"All Things Big And Small"
Ministhy Dileep | July 26,2010 03:35 pm IST
In a recent training workshop on leadership, I received a beautiful article **. It spoke of some parables of leadership, akin to Zen stories picked up from Oriental literature.
Crisp as haiku, lovely as sunlight on flowers, humbling in its applicability to daily life. It was about discovering leadership tips from the most unexpected places. From all things big and small.
Essentially it reflected the wisdom of the following prayer: "May everything animate and inanimate on earth become my teachers."
The qualities that were highlighted in the parables were as follows *** : -
• Ability of a leader to hear what is left unspoken
• Humility along with the ability to absorb, broaden and grow as leaders
• Strong commitment to the cause one represents
• Ability to look at reality from different perspectives
• Ability to play master craftsman, by drawing out the unique talents of one's team members
The forest taught the first lesson. By listening to the "other side of silence" ****, the protagonist discovers sounds of the blooming of flowers and of the grass lapping up dew. All amidst the cacophony of the ordinary and loud. The skill of a leader, says the wise master, is in observing the unseen, listening to the unheard, and seeing beyond the superficial.
The second parable compares the power of the fire and the water. The self-centric, fire-like leadership burns bright, only to die down fast. The water like leadership survives by constantly travelling to broader, deeper, wider horizons, by humbly absorbing every learning that comes its way... in an ever-marvelous journey to excellence.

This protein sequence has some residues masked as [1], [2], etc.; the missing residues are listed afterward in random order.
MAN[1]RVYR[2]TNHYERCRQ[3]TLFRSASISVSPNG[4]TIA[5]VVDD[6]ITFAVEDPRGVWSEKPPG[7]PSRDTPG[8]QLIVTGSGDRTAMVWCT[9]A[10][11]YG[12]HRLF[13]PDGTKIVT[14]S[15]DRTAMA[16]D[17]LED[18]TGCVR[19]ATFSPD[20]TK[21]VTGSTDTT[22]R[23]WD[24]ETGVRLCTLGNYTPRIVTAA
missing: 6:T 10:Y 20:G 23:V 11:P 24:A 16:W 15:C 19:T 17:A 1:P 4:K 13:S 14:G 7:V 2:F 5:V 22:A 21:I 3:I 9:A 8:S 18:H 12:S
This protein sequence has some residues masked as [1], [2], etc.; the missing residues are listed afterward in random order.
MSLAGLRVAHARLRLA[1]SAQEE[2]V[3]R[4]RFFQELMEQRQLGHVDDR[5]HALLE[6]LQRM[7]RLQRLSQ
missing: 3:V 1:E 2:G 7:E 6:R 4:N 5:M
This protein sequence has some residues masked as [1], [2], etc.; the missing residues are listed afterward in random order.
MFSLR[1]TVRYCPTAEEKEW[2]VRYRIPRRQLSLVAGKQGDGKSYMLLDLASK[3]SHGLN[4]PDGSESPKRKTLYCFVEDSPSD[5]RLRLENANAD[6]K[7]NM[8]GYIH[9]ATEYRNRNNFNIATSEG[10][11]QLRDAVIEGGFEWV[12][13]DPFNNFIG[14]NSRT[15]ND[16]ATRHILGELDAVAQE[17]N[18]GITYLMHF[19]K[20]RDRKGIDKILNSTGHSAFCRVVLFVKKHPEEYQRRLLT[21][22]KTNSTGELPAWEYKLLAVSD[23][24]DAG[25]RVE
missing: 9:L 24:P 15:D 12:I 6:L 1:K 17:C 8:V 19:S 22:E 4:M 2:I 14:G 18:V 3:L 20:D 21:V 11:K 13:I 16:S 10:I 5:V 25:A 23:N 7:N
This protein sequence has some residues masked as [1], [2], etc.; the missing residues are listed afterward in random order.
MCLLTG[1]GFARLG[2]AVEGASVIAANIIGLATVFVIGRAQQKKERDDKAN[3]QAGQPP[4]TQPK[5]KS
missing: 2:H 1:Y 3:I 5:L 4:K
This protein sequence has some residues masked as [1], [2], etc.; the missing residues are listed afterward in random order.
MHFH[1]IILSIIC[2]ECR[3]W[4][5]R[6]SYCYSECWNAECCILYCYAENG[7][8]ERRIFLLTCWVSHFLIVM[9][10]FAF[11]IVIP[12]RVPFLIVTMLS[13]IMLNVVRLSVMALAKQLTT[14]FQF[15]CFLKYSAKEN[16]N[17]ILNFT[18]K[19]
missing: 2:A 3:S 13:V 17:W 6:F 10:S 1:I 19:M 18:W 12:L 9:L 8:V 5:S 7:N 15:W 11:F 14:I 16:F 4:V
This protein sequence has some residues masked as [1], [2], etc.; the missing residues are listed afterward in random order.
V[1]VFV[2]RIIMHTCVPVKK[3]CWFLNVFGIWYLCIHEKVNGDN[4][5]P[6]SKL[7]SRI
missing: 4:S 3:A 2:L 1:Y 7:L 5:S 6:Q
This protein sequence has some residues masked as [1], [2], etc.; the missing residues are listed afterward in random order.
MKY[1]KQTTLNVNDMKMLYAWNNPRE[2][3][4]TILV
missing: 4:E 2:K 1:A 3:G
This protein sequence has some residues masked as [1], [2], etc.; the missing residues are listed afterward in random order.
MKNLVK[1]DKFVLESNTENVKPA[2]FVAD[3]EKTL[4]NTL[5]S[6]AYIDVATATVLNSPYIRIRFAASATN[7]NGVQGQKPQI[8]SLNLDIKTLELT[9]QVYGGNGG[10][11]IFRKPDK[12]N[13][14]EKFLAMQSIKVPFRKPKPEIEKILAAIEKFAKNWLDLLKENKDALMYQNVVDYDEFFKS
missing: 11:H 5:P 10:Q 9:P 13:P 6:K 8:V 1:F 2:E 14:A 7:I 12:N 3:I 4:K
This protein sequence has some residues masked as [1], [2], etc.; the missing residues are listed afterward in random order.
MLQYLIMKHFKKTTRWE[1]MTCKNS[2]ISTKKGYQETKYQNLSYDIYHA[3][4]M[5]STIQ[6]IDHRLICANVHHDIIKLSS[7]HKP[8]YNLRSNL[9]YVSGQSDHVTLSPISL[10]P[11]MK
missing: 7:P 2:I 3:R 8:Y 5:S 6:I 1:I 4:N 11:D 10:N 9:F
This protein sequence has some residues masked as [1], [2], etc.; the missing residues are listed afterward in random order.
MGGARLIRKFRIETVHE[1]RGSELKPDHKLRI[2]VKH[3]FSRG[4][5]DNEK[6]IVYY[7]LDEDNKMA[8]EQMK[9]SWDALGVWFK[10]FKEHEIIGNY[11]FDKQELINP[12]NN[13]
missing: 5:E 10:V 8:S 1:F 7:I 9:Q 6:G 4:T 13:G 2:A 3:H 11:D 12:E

The babbling brook is small compared to the big lake. However, it has flow and force, which the placid lake doesn't possess. The power of the brook to carry off anything on its surface is like a leader who carries the entire team with him due to his commitment to the common vision. The static lake resembles the leader who is unable to command the loyalty of his team, though the resources in his control are tremendous.
The wisdom of the mountain is about the sights seen at different vantagepoints. The leader, who sticks to his ivory tower, will never realize the sights, smells and sounds that power his subordinates. If he desires to appreciate the reality from different perspectives, he has to garner information from different levels of his organization.
The master craftsman shapes a bowl from clay and space. The strength of a wheel comes from spokes placed at appropriate distances from one another by a clever hand. A leader is one who assigns a proper place for every unique talent in his team and carves out the spaces that join them together. He also gives credit to his team members whenever due, and they in return, move closer to him in their commitment and devotion.
Frances Hodgson Burnett wrote, "I am sure there is magic in everything, only we have not sense enough to get hold of it and make it do things for us." The Leadership Parables tell us about the magical lessons hidden in symbols of nature.
Not everyone appreciates such possibilities for learning.
"The possible's slow fuse is lit
By the Imagination"
If imagination has to do its work, one has to be open-minded. So next time you take that much needed breather, look around with clear eyes. That sparker for clinching that corporate deal, just might be hiding behind the flowers. Enjoy Bruce Springsteen while you go check the flowerpot.
"Now mama, don't you worry none. From small things, mama, big things one day come..."